SPEED Projects for Summer 2017 Announced

ITS and the Libraries are pleased to announce the SPEED Project awardees for the Summer of 2017.

Each Spring, the Swarthmore College Libraries and ITS invite all current employees to submit proposals to Swarthmore Projects for Educational Exploration and Development (SPEED). SPEED awards provide dedicated support from software developers, librarians, academic technologists, and student interns for an eight-week period of project development.  With a SPEED project team’s help, faculty and staff can create a new digital object or resource that enhances teaching or facilitates undergraduate research. For Summer 2017, the projects will focus on Data Visualizations.  From infographics to interactive maps to network diagrams, creating graphical displays of information happens across disciplines, whether to explore and synthesize, experiment and reframe, or present an argument.

Successful projects must have all of the following:
• a strong focus on graphically engaging data to support undergraduate learning or for the campus, national or global community
• a commitment by the proposing faculty or staff to actively participate in the project on a daily basis
• a scope that can be completed within eight weeks
• a plan to be put into use in the 2017-18 academic year.

Exploring Vanuatu culture, plants and words

David Harrison, Jeremy Fahringer, and Kevin Murphy ’19 (Linguistics)

This project will take complex data sets consisting of “cultural and landscape photos, cultural videos, digitized plant specimens, story narratives, [and] place names” from the South Pacific nation of Vanuatu and make the information accessible to the public.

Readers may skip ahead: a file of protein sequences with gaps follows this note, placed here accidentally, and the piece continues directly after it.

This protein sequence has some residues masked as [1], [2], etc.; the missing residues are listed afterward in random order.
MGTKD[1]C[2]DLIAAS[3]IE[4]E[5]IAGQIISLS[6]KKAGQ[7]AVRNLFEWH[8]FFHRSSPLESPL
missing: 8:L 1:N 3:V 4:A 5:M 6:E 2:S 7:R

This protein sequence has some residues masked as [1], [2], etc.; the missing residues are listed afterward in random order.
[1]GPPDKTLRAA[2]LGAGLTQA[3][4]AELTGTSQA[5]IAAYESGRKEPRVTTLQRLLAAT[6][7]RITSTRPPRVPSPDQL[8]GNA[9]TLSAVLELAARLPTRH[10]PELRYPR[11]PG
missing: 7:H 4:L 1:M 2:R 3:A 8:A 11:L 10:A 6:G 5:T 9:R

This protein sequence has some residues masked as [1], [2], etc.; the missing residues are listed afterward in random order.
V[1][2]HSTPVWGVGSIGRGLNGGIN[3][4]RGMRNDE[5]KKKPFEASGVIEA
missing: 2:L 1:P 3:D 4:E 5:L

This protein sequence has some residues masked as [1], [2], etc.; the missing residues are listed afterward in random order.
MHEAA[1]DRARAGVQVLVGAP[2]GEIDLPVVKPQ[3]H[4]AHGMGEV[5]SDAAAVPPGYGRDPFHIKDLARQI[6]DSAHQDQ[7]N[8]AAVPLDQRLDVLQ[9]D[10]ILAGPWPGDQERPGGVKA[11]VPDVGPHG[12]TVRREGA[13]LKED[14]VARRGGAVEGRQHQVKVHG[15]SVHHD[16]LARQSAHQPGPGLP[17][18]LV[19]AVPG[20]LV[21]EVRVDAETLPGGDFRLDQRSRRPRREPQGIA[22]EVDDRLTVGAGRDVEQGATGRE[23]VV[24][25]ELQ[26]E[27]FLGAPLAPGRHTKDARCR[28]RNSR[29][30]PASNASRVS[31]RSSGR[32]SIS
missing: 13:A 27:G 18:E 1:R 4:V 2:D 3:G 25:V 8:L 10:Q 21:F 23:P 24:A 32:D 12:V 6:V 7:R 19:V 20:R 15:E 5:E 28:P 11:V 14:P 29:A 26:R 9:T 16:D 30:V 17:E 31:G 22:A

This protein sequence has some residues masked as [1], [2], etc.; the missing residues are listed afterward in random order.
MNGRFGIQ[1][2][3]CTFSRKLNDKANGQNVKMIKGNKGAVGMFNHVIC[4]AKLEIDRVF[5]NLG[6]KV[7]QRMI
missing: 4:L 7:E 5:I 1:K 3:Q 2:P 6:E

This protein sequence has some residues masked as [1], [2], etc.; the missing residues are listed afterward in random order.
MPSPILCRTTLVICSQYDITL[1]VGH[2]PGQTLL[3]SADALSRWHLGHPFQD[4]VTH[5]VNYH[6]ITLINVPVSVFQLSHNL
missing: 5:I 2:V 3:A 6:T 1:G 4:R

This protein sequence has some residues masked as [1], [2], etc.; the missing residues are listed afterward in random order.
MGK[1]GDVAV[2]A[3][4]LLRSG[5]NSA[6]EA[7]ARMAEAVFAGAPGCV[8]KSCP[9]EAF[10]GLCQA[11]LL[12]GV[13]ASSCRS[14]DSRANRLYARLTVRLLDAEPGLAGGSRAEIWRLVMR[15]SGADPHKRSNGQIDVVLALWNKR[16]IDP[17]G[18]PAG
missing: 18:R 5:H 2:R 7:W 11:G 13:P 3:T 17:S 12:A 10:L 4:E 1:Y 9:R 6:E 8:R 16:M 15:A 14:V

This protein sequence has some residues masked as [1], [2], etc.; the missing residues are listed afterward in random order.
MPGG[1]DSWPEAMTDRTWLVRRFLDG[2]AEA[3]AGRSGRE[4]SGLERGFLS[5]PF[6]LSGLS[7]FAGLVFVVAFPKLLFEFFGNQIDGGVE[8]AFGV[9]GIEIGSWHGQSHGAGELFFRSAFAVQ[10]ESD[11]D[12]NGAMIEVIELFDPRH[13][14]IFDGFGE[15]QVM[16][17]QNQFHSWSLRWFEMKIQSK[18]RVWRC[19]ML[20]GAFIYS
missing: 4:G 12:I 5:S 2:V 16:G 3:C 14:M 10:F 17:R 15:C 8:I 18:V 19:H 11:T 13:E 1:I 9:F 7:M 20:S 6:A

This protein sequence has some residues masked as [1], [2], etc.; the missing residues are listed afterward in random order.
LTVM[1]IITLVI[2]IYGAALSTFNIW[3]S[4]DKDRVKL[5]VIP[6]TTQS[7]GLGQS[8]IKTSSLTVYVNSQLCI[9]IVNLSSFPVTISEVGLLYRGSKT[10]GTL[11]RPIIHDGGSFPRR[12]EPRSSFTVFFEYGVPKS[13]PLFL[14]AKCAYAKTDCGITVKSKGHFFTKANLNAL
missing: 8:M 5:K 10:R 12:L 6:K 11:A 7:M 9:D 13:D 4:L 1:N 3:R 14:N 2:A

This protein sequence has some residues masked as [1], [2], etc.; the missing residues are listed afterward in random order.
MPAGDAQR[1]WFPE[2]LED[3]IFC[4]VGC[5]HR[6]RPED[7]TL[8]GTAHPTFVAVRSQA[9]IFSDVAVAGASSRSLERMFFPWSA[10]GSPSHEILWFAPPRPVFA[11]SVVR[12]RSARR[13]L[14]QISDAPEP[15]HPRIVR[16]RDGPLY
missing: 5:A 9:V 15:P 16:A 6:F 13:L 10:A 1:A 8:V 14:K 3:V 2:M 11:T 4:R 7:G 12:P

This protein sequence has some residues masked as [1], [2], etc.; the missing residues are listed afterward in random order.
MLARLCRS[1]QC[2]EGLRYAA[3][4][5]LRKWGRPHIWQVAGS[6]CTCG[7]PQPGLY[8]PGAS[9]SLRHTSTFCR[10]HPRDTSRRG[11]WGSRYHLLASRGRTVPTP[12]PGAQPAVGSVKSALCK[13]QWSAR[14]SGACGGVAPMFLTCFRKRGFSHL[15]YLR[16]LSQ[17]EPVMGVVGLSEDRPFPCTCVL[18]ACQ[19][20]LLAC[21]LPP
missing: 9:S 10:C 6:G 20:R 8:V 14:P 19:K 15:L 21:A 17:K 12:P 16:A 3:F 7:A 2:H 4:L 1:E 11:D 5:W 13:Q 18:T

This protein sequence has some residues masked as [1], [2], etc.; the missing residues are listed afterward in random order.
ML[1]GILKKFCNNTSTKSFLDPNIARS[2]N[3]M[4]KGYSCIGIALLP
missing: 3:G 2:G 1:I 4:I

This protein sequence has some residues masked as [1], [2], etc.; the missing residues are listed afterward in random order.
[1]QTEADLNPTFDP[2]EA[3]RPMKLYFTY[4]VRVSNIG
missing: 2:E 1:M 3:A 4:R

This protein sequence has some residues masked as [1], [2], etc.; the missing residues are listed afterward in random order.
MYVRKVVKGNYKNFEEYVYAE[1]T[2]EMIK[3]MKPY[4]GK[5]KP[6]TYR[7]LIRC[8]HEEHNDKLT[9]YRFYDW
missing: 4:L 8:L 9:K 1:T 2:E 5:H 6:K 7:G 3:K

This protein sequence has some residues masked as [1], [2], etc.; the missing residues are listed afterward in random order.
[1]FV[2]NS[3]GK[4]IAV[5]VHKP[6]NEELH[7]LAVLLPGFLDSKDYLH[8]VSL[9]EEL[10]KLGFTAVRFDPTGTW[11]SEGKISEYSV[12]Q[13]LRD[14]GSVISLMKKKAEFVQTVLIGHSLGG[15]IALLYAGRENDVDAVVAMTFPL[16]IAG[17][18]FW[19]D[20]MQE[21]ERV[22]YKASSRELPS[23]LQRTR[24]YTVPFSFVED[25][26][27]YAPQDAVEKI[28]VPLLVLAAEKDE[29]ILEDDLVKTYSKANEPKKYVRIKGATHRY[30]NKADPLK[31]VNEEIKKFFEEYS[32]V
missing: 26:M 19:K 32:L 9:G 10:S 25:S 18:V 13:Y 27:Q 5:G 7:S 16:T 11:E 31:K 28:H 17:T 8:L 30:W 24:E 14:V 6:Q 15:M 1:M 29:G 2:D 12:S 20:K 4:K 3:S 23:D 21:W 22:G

Liz Derickson (Dean’s Office) and Erin Massey (Career Services)

Visualizing a path through Swarthmore’s curriculum and to a career can be challenging for students and academic advisors.  The Roadmap project will develop visualizations based on “students’ academic and career trajectories, to demonstrate the non-linear, liberal arts experience.”

Visualizing Early Novels Datasets

Rachel Sagner Buurma (English Literature)

The Early Novels Database “generates high-quality metadata about novels published between 1660 and 1850 in order to make early works of fiction more available to both traditional and computational modes of humanistic study.”  This project will focus on creating visualizations that allows users to interact with data collected by the Early Novels database.

Abstract Algebra made Solid

Elizabeth Drellich (Mathematics and Statistics)

Algebraic groups can be difficult to visualize, especially in higher dimensions.  This project will develop a website that allows users to generate their own downloadable 3D models of certain finite (complex) reflection groups.  We will use our 3D printers to fabricate physical models of some of the designs.